What is Periodic Motion?-Definition, Examples, And Application
Periodic motion is the movement of something that repeats itself at regular intervals. Periodic motion is often associated with waves, water, and ocean tides. In nature, periodic motion is present in many forms including the beating of the heart, breathing, and the swinging of pendulums.
What is Periodic Motion?
The periodic motion is known as cyclic motion. It is a type of circular motion in which the object moves back and forth at the same distance. This is the most popular type of circular motion. Periodic waves are produced by Periodic motion.
A certain point after a fixed interval of time is called the periodic motion if a body recurs its motion along a definite path. The period of motion is the interval between when the motion is repeated and when it stops. The least interval of time after which the periodic motion of a body repeats itself is called the period T, which is what the motion of a body must satisfy in order to be periodic.
The Law of Inertia states that an object moves in a straight line unless acted upon by a force, so periodic motion needs force to create this type of motion.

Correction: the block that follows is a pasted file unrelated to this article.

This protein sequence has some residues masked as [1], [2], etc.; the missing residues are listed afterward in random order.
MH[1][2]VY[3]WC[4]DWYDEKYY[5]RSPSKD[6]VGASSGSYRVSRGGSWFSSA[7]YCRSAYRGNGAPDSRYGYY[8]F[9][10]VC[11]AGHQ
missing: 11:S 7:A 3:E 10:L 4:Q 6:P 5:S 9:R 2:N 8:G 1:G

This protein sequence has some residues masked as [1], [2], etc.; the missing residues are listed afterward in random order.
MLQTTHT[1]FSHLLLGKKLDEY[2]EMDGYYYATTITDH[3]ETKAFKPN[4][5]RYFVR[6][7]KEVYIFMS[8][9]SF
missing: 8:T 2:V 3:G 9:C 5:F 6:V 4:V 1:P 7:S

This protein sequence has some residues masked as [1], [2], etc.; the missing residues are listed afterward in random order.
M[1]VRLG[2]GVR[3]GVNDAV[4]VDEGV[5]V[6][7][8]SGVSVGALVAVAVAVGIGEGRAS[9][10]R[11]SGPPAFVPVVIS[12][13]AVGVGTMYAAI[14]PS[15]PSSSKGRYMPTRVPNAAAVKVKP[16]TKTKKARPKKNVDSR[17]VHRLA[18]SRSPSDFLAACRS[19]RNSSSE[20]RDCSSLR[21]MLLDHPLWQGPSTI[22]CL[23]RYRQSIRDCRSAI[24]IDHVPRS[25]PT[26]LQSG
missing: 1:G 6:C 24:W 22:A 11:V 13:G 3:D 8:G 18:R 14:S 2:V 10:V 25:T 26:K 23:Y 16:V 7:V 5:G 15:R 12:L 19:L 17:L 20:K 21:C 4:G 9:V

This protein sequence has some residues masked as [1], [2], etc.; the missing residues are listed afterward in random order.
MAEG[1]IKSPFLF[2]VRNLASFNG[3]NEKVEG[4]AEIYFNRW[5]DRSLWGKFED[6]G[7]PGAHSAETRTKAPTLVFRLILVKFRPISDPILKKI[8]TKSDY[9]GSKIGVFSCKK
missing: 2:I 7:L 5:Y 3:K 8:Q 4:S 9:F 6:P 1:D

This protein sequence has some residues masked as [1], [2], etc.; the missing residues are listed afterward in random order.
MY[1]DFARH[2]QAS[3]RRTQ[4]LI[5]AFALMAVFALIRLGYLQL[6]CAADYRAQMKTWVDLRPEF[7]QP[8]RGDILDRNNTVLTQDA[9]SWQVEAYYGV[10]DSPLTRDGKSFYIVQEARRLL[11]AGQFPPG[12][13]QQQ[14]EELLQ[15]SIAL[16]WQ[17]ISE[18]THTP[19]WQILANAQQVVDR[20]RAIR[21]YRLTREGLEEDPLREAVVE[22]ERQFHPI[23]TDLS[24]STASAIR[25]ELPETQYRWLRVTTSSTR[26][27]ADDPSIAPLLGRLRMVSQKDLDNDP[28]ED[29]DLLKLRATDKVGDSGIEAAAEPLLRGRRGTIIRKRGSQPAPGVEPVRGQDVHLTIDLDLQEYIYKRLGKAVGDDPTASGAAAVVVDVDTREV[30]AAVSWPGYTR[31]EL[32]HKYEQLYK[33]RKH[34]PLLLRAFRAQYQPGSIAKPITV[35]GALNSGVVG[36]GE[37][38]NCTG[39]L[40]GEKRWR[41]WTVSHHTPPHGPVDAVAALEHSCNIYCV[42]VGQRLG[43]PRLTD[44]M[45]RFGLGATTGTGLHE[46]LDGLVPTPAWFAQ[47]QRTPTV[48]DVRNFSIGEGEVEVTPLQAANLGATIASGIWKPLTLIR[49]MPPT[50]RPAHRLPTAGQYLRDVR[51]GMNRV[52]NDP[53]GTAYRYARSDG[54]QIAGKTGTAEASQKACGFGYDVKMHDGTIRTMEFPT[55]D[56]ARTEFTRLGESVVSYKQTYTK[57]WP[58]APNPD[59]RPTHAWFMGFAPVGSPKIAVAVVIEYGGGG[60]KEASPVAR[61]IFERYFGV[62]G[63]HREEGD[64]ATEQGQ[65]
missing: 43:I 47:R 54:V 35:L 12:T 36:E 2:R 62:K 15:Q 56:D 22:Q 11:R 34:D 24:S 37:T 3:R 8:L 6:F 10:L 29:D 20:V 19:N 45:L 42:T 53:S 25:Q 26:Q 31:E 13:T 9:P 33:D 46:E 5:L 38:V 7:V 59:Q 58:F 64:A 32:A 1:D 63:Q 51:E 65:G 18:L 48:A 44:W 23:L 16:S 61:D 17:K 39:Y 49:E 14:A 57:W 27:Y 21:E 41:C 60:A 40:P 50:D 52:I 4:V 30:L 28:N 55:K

Periodic Motion Example
There is a motion of the hands of a clock is periodic motion. When a simple pendulum is pulled from its rest position to one side, it makes a to and fro motion, which is said to be periodic.
The case of periodic motion has a special case of simple harmonic motion. The rocking chair, the tuning fork, the simple pendulum, the swing, and the water wave are all examples of simple harmonic motion.
Periodic Motion Application
The characteristics of periodic motion are used in a number of devices. A clock is one of the most common devices. Setting up a calendar from the Earth’s periodic motion is something we can use the fact that the motion repeats itself regularly to predict. The study of wave motion, including light, sound, and music, can be done using the knowledge of periodic motion.